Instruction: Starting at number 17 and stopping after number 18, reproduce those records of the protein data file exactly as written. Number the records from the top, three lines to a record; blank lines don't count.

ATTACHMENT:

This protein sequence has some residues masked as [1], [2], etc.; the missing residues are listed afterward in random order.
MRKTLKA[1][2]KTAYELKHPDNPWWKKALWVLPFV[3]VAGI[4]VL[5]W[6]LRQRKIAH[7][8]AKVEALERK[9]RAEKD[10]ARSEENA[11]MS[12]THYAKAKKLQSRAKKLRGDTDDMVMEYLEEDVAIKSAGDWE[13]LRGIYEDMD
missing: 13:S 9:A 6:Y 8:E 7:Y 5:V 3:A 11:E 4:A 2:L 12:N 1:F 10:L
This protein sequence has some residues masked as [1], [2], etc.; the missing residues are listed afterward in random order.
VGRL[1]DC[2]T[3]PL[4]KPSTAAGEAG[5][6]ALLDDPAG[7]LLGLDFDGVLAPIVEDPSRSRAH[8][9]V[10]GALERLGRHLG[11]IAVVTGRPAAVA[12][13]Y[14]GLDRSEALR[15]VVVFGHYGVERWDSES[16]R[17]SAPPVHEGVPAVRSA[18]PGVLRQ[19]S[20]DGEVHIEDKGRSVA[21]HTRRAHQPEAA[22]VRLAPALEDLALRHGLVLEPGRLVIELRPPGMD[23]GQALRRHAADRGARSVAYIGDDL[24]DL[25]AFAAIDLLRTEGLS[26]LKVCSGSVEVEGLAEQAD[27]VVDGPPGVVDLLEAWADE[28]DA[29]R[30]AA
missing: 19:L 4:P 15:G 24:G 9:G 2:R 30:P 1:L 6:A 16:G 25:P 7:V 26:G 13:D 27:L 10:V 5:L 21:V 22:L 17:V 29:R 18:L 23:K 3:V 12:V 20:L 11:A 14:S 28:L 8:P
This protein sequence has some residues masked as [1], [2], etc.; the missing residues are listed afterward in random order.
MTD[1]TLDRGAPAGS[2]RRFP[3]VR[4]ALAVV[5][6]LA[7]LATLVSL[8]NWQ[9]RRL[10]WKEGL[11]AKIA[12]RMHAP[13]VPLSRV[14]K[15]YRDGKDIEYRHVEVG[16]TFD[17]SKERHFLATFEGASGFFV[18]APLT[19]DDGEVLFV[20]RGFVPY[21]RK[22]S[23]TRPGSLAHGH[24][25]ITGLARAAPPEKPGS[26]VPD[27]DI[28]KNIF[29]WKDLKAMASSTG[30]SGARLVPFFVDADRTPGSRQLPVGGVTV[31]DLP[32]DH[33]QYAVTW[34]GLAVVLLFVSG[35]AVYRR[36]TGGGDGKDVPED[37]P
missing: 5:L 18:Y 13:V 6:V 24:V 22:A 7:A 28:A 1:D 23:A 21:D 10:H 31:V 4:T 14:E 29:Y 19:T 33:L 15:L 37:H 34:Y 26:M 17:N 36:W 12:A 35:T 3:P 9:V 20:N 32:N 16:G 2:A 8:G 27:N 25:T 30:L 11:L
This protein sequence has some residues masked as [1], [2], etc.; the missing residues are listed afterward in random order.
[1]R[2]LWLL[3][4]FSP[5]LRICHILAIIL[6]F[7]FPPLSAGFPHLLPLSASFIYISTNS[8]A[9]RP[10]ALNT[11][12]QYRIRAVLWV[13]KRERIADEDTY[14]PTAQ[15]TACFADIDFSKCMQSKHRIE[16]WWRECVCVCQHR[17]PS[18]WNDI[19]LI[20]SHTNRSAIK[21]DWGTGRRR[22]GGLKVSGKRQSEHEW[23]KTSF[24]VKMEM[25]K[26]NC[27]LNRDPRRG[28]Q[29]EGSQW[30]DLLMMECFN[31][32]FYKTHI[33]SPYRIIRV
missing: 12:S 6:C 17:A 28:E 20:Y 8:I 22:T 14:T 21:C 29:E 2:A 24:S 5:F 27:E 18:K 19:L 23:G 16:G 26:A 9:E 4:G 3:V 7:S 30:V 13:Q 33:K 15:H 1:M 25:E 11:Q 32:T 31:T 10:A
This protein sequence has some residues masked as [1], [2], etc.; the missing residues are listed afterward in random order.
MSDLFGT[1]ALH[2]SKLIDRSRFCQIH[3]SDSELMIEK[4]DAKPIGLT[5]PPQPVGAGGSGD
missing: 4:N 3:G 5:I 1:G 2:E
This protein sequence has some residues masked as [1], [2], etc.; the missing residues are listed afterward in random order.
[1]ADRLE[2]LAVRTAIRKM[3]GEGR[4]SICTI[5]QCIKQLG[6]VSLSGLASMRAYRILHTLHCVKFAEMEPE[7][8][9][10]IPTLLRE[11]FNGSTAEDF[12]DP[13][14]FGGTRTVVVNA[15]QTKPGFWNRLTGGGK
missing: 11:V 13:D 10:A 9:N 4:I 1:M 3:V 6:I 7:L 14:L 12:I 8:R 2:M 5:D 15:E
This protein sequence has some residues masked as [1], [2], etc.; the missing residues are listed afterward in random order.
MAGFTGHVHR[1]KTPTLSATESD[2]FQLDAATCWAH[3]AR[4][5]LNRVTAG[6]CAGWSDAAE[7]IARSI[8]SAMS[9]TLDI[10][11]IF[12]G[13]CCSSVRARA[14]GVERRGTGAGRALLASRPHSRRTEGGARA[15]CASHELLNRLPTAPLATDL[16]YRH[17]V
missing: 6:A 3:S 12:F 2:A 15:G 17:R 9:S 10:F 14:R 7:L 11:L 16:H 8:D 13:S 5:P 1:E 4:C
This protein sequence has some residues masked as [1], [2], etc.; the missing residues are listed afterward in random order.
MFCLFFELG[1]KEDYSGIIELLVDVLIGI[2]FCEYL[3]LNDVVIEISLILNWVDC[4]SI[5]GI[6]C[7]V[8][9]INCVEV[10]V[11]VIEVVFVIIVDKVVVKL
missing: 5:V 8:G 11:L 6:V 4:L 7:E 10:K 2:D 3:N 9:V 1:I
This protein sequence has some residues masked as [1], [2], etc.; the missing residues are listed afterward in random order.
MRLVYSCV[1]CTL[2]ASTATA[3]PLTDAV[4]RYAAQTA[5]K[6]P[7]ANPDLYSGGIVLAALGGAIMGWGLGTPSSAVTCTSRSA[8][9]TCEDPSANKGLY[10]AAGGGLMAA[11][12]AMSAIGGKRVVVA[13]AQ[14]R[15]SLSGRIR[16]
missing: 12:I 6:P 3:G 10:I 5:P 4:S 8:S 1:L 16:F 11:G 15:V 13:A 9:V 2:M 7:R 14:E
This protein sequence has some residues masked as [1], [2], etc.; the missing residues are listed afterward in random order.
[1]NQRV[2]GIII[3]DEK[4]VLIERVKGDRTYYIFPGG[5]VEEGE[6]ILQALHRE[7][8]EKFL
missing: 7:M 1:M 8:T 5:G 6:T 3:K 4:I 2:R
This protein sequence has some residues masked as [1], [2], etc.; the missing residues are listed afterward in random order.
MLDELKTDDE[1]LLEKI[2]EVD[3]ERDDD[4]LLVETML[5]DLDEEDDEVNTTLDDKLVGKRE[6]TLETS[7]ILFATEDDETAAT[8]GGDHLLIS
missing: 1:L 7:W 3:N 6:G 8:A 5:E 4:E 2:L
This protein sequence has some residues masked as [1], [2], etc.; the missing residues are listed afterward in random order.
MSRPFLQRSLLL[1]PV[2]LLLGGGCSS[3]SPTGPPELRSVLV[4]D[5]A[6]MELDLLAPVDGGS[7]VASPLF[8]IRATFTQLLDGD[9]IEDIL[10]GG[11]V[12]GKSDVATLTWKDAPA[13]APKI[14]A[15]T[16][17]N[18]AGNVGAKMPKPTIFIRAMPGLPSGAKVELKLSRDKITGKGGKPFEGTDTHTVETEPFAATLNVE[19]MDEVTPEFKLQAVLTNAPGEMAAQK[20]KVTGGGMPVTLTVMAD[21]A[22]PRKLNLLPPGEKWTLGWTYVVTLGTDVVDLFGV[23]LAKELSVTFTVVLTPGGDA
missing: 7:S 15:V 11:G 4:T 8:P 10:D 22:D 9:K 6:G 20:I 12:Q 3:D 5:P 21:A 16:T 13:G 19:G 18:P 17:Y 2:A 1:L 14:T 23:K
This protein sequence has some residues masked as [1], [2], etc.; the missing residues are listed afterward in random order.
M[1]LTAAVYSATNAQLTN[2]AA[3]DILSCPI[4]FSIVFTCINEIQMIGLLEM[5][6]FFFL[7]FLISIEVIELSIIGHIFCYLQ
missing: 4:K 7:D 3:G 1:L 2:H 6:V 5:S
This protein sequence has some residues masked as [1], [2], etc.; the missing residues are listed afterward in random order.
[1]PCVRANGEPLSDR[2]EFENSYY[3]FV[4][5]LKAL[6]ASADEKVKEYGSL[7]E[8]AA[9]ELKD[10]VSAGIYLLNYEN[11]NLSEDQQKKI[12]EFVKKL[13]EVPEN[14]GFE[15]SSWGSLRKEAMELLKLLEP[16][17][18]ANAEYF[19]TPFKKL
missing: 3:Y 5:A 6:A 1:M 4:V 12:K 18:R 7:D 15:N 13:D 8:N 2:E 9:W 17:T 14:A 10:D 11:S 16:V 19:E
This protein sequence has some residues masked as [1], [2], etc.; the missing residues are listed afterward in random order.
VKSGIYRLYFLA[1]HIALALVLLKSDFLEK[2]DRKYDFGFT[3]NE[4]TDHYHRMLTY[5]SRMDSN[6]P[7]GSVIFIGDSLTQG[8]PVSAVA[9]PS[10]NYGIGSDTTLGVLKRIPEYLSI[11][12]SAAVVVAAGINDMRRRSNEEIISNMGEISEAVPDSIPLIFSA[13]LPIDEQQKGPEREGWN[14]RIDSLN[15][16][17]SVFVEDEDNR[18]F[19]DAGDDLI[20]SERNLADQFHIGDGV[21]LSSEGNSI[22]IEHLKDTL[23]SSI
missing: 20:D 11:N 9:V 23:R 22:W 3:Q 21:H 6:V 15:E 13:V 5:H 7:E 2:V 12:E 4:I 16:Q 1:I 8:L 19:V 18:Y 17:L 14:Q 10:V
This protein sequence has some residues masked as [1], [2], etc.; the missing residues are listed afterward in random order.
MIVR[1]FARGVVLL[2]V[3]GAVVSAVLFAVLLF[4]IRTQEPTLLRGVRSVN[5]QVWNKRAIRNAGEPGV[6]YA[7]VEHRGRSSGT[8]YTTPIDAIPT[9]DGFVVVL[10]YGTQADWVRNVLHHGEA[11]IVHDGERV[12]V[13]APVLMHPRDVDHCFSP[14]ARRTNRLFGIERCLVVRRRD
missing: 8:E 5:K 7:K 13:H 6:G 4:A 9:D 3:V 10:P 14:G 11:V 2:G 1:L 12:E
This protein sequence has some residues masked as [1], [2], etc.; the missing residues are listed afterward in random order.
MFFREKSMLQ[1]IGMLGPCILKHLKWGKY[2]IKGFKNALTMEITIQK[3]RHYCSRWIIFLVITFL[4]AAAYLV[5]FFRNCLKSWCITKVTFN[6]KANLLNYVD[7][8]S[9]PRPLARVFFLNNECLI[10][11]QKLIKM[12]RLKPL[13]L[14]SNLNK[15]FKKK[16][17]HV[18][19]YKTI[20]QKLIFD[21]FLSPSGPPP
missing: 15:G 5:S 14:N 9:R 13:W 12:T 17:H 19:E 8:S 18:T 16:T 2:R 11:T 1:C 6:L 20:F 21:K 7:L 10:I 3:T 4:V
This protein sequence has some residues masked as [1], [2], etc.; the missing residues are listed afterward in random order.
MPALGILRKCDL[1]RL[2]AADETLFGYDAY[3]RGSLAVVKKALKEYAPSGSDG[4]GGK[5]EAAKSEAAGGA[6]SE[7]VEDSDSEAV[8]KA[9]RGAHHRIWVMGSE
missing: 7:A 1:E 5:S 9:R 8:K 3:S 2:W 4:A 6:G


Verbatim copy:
This protein sequence has some residues masked as [1], [2], etc.; the missing residues are listed afterward in random order.
MFFREKSMLQ[1]IGMLGPCILKHLKWGKY[2]IKGFKNALTMEITIQK[3]RHYCSRWIIFLVITFL[4]AAAYLV[5]FFRNCLKSWCITKVTFN[6]KANLLNYVD[7][8]S[9]PRPLARVFFLNNECLI[10][11]QKLIKM[12]RLKPL[13]L[14]SNLNK[15]FKKK[16][17]HV[18][19]YKTI[20]QKLIFD[21]FLSPSGPPP
missing: 15:G 5:S 14:N 9:R 13:W 12:T 17:H 19:E 8:S 18:T 16:T 2:R 11:T 1:C 6:L 20:F 21:K 7:L 10:I 3:T 4:V
This protein sequence has some residues masked as [1], [2], etc.; the missing residues are listed afterward in random order.
MPALGILRKCDL[1]RL[2]AADETLFGYDAY[3]RGSLAVVKKALKEYAPSGSDG[4]GGK[5]EAAKSEAAGGA[6]SE[7]VEDSDSEAV[8]KA[9]RGAHHRIWVMGSE
missing: 7:A 1:E 5:S 9:R 8:K 3:S 2:W 4:A 6:G